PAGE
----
Conquistadores, Yucca, and Stiches


Wow so much has been happening lately here, I don't know where to begin. So far this week we've had an amazing pathfinder adventure, gone yucca harvesting, learned papsmeres and stitches, spent some time in K38, as well as start planning for our trip to renew our visas and travel in January. It's been a good week and time is really flying by. My hands are significantly better and as of today I am starting to decrease my medicine and stop taking pretnezone. My hands are peeling but the doctor said that was normal. I just have to be very careful because I have exposed open flesh wounds all around my hands.

Pathfinders on Sunday was quite exciting and unique.Our experience began by packing 29 children and a few student missionaries into our 12 passenger gringo van. Then we traveled about 45 minutes in the rain to the jungle town outside of Campo Verde where we unloaded and were given a long rope. With this rope we began our jungle road 6k trek with these beautiful little Pathfinder and Adventururers mostly between the ages of 8 and 12.

Our trek consisted of a long walk with songs and constant jumping into the forest looking for flowers and leafs. Each Pathfinder or Conquistadores unit was expected to find 10 different types of leaves and flowers. Fortunately for us there are an abundance of beautiful flowers as well as strange bushes and trees here in Pucallpa so it wasn’t too difficult.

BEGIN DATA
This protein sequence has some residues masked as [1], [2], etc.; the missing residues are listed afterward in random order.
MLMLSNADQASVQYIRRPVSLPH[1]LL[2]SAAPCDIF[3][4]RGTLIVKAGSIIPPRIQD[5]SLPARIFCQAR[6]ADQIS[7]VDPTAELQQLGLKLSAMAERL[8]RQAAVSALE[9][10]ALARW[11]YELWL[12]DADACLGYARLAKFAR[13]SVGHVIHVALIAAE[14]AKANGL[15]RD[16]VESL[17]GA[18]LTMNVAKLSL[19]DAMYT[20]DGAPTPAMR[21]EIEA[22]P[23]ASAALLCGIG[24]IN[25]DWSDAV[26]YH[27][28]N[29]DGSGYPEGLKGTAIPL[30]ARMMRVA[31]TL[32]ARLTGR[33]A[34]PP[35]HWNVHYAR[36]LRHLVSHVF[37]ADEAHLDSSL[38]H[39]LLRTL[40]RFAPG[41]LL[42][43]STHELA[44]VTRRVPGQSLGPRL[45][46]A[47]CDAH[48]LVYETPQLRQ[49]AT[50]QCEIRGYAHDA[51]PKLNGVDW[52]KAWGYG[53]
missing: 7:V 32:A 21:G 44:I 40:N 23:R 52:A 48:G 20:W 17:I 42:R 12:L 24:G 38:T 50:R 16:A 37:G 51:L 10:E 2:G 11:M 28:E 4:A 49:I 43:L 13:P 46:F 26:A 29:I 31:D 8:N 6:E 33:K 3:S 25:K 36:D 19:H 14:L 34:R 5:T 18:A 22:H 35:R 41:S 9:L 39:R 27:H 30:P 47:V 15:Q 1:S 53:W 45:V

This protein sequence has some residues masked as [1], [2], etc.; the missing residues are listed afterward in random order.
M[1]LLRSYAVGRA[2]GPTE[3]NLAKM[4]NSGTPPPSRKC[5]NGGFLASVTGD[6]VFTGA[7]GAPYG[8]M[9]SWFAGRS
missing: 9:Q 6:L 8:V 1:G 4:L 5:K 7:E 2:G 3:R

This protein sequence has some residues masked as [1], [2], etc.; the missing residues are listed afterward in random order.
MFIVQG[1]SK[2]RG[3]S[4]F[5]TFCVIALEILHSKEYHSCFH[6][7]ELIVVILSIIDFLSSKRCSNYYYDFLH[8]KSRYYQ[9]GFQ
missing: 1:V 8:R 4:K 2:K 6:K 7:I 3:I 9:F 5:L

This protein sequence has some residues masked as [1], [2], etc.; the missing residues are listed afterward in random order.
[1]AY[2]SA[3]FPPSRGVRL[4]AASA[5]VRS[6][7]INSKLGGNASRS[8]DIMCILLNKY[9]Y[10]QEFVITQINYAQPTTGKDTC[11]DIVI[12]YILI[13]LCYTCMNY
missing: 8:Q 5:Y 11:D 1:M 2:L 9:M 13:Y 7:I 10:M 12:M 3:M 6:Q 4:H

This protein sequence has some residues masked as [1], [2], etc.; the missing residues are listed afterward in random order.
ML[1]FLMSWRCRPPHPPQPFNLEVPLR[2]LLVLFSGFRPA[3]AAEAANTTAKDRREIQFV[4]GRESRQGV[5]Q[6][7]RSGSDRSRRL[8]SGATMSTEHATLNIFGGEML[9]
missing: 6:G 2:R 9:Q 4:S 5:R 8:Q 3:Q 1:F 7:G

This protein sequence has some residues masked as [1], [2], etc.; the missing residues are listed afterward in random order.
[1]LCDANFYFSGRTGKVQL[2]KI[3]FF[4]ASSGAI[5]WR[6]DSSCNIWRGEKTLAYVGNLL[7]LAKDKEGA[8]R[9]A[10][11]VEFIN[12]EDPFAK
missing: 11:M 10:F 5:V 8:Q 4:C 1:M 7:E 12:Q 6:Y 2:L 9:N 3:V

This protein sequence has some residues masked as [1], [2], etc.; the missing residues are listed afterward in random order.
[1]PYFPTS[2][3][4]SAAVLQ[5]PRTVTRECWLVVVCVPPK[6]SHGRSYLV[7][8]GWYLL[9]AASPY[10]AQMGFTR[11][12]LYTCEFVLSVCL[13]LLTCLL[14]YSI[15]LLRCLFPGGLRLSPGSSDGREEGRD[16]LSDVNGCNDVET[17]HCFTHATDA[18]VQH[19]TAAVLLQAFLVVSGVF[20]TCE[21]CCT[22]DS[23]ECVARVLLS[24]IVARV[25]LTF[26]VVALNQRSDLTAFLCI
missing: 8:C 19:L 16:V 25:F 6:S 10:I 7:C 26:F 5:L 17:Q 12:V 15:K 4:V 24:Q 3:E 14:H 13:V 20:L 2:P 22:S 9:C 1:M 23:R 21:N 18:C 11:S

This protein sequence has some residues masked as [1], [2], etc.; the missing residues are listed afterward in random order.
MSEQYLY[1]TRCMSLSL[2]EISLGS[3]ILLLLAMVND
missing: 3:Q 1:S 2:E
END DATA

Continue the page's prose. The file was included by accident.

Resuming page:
It rained throughout the hike and at the end all the Conquistadores decided to run- that is the conquistadores that weren’t crying from exhaustion or being held on the backs of some kind missionaries. As crazy it was, running in the rain, on an abandoned Peruvian trek with mud flinging on our legs and the kids screaming- it was fun. It was one of those special moments when my friends just looked at each other and smiled and felt this beautiful happiness and peace.. knowing that only in Peru would we ever have these once in a lifetime experiences.

We finally finished our 6k hike- 4 miles had never felt so long and we arrived at a large lake. Each Pathfinder unit had the responsibility of building a fire out of scrappy material from the rain and one match. Ok well that was the goal. A few of the groups (like mine) used 2 matches- but it was still pretty impressive (especially for my lack of fire building knowledge). Afterwards it was swim time in the lake and all of us leaders had tons of kids attacking us and jumping all over us trying to get whale rides or show us their swimming capabilities. It was really fun swimming! After free swim us instructors had this huge race and the losing instructors’ group has to lead flag lowering next week. I’m proud to say my team won the running, looking for bottles, and swimming relay.